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The page below is a sample from the LabCE course Biochemical Markers of Osteoporosis. Access the complete course and earn ASCLS P.A.C.E.-approved continuing education credits by subscribing online.

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Type 1

Type 1 (postmenopausal osteoporosis) occurs in 5% to 20% of women, affecting those within 15 to 20 years of menopause, with a peak incidence in the 60s and early 70s. The incidence in women is eight times higher than that in men. The frequency of postmenopausal osteoporosis accounts for the overall female-male ratio of 2:1 to 3:1.
The decrease in estrogen is thought to cause this form of osteoporosis, making the skeletal bones more sensitive to parathyroid hormone (PTH), resulting in increased calcium resorption from bone. This then turns on a negative feedback mechanism which decreases PTH secretion, 1,25-dihydroxyvitamin D production, and calcium absorption and ultimately causes loss of bone, leading to fractures and osteoporosis.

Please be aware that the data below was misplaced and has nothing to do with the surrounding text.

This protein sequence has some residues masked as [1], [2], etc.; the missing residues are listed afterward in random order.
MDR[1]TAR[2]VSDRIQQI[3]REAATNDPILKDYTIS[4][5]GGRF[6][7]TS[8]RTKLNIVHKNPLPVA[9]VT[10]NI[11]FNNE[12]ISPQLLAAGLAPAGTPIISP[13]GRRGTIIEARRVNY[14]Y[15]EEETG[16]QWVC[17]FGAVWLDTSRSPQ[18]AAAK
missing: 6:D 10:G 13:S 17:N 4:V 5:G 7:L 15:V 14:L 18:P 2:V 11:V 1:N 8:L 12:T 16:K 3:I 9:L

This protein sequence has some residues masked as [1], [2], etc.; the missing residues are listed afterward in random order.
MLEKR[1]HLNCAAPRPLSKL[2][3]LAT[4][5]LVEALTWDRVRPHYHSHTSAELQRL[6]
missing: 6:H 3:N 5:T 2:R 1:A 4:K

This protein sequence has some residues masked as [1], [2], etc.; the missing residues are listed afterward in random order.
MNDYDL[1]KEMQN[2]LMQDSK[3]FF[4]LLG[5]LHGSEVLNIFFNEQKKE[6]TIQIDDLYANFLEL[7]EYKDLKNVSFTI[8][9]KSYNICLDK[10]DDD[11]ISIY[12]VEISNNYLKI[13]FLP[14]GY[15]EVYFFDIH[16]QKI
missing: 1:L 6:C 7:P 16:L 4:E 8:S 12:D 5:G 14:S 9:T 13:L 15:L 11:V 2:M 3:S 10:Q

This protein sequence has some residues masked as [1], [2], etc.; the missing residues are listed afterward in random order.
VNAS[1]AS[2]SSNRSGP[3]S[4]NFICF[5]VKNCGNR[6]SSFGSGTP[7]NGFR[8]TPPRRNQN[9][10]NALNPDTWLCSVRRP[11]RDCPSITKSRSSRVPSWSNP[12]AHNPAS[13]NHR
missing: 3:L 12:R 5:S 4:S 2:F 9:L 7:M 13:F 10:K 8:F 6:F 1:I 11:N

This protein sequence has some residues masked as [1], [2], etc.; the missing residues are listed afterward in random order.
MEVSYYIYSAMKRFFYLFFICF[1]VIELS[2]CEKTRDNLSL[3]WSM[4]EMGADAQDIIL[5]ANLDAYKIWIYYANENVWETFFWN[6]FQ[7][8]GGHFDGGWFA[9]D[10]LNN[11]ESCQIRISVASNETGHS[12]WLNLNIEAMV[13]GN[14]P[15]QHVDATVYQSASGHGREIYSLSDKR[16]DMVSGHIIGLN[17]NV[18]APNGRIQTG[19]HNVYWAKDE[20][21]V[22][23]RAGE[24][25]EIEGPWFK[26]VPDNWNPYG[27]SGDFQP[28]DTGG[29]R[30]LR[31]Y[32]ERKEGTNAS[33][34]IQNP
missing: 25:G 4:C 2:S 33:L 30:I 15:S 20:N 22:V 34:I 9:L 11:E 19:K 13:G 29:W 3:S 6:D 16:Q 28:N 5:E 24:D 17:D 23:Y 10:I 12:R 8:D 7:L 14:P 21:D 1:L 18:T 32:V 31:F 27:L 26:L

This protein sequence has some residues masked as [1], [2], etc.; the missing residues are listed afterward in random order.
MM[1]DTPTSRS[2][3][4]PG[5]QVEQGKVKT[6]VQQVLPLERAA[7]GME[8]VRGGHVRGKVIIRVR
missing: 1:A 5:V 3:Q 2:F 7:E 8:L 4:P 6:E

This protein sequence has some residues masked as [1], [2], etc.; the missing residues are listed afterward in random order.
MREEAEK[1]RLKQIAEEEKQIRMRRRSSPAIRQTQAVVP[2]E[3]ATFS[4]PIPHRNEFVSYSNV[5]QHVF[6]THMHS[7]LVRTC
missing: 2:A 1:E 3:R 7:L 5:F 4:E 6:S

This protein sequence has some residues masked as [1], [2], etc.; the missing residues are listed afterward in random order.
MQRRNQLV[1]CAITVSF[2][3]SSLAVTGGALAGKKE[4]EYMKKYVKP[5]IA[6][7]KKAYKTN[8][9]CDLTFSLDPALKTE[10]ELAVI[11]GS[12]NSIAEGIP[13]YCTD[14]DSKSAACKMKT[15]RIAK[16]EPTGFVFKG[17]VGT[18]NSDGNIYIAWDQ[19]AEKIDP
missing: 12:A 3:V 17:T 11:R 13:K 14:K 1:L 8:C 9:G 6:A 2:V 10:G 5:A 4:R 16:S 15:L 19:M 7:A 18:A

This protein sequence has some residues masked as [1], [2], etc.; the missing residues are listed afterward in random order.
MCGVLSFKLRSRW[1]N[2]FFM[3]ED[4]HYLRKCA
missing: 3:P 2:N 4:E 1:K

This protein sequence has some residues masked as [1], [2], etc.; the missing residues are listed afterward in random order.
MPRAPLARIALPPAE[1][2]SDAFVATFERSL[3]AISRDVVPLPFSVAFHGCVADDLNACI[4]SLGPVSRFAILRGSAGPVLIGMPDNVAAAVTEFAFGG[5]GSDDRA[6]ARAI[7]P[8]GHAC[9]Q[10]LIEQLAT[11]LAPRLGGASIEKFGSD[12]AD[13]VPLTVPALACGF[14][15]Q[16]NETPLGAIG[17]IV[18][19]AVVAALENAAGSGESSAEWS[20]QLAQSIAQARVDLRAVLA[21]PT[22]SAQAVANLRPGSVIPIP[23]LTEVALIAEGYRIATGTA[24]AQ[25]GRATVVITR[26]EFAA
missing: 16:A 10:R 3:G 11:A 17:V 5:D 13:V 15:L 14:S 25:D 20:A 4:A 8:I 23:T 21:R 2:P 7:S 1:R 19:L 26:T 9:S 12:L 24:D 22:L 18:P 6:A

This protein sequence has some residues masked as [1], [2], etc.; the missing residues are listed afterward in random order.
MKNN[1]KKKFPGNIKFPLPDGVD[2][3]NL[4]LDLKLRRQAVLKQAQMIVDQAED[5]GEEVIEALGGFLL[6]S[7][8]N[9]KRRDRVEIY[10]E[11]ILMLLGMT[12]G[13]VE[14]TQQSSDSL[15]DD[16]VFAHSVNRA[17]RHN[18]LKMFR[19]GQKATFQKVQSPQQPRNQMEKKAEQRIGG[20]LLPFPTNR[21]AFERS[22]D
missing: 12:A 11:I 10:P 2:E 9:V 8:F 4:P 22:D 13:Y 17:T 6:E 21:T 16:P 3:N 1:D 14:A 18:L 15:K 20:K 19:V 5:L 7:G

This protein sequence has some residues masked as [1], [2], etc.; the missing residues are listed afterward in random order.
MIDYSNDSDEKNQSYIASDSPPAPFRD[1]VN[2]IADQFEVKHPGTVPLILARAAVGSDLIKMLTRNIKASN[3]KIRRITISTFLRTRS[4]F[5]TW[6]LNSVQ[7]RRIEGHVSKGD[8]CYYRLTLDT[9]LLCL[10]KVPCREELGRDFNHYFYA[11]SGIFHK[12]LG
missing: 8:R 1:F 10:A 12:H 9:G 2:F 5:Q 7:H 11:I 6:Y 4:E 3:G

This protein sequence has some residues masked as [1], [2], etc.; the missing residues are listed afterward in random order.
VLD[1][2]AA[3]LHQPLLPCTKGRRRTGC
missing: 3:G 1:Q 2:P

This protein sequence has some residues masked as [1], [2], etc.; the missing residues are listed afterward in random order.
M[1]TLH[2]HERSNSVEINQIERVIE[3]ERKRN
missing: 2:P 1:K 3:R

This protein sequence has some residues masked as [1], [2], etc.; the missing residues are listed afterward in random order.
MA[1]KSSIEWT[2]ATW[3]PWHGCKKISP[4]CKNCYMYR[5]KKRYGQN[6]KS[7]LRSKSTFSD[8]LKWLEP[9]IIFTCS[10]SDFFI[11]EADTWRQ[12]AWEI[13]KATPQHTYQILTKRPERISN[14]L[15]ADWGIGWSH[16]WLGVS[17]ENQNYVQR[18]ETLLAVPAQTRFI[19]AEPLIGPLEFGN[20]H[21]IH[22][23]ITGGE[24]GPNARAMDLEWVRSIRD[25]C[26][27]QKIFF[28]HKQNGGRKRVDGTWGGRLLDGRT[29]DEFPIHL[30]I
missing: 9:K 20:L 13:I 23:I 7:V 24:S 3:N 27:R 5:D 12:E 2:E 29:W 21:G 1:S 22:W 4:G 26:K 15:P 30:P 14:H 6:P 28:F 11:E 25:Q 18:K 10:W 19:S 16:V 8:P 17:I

Women can lose around 2% to 3% of their bone per year for the first 5 years after menopause. Because of the drop in estrogen production, women lose nearly 50% of their trabecular (spongy) bone and 35% of their cortical (outer covering of the bone) bone throughout their lifetime, whereas men lose only 25% of both types of bone. At least 75% of the bone loss that occurs in women during the first two decades after menopause can be attributed to lack of estrogen rather than to aging. Bone loss associated with menopause does not begin with the onset of amenorrhea but may occur 1 to 3 years before the actual cessation of menstrual periods.